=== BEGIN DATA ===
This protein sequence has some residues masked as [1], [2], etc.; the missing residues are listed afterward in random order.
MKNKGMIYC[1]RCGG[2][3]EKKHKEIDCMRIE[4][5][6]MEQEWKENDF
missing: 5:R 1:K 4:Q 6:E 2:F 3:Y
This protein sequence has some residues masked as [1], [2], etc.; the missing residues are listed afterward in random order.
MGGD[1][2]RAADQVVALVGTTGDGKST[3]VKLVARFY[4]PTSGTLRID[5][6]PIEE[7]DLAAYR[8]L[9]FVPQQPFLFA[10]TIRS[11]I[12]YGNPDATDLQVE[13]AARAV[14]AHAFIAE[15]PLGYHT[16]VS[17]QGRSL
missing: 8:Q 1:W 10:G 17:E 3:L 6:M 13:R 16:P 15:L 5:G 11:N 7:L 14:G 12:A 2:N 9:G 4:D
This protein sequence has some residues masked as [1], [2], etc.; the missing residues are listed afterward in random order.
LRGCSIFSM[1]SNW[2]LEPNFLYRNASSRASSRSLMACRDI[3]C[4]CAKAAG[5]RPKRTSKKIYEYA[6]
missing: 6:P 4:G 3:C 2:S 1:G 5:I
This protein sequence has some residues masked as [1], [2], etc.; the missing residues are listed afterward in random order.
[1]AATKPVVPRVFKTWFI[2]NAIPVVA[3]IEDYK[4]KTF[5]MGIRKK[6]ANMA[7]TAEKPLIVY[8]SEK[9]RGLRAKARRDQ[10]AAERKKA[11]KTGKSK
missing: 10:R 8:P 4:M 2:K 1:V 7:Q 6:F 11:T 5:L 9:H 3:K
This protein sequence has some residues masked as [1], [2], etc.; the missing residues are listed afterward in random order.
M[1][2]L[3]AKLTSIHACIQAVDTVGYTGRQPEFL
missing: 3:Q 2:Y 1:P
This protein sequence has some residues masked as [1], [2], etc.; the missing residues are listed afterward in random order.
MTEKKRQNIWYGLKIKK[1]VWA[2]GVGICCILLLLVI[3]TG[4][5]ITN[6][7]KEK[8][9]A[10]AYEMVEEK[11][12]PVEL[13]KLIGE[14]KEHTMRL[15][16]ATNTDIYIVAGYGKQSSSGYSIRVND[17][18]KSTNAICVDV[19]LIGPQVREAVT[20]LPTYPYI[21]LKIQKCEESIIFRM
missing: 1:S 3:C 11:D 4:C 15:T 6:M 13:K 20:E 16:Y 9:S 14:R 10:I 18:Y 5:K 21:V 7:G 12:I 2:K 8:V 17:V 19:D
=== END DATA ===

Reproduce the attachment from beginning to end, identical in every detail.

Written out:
This protein sequence has some residues masked as [1], [2], etc.; the missing residues are listed afterward in random order.
MKNKGMIYC[1]RCGG[2][3]EKKHKEIDCMRIE[4][5][6]MEQEWKENDF
missing: 5:R 1:K 4:Q 6:E 2:F 3:Y
This protein sequence has some residues masked as [1], [2], etc.; the missing residues are listed afterward in random order.
MGGD[1][2]RAADQVVALVGTTGDGKST[3]VKLVARFY[4]PTSGTLRID[5][6]PIEE[7]DLAAYR[8]L[9]FVPQQPFLFA[10]TIRS[11]I[12]YGNPDATDLQVE[13]AARAV[14]AHAFIAE[15]PLGYHT[16]VS[17]QGRSL
missing: 8:Q 1:W 10:G 17:E 3:L 6:M 13:R 16:P 15:L 5:G 11:N 7:L 14:G 12:A 2:N 9:G 4:D
This protein sequence has some residues masked as [1], [2], etc.; the missing residues are listed afterward in random order.
LRGCSIFSM[1]SNW[2]LEPNFLYRNASSRASSRSLMACRDI[3]C[4]CAKAAG[5]RPKRTSKKIYEYA[6]
missing: 6:P 4:G 3:C 2:S 1:G 5:I
This protein sequence has some residues masked as [1], [2], etc.; the missing residues are listed afterward in random order.
[1]AATKPVVPRVFKTWFI[2]NAIPVVA[3]IEDYK[4]KTF[5]MGIRKK[6]ANMA[7]TAEKPLIVY[8]SEK[9]RGLRAKARRDQ[10]AAERKKA[11]KTGKSK
missing: 10:R 8:P 4:M 2:K 1:V 7:Q 6:F 11:T 5:L 9:H 3:K
This protein sequence has some residues masked as [1], [2], etc.; the missing residues are listed afterward in random order.
M[1][2]L[3]AKLTSIHACIQAVDTVGYTGRQPEFL
missing: 3:Q 2:Y 1:P
This protein sequence has some residues masked as [1], [2], etc.; the missing residues are listed afterward in random order.
MTEKKRQNIWYGLKIKK[1]VWA[2]GVGICCILLLLVI[3]TG[4][5]ITN[6][7]KEK[8][9]A[10]AYEMVEEK[11][12]PVEL[13]KLIGE[14]KEHTMRL[15][16]ATNTDIYIVAGYGKQSSSGYSIRVND[17][18]KSTNAICVDV[19]LIGPQVREAVT[20]LPTYPYI[21]LKIQKCEESIIFRM
missing: 1:S 3:C 11:D 4:C 15:T 6:M 13:K 20:E 16:Y 9:S 14:R 10:I 18:Y 5:K 21:V 7:G 12:I 2:K 8:V 17:V 19:D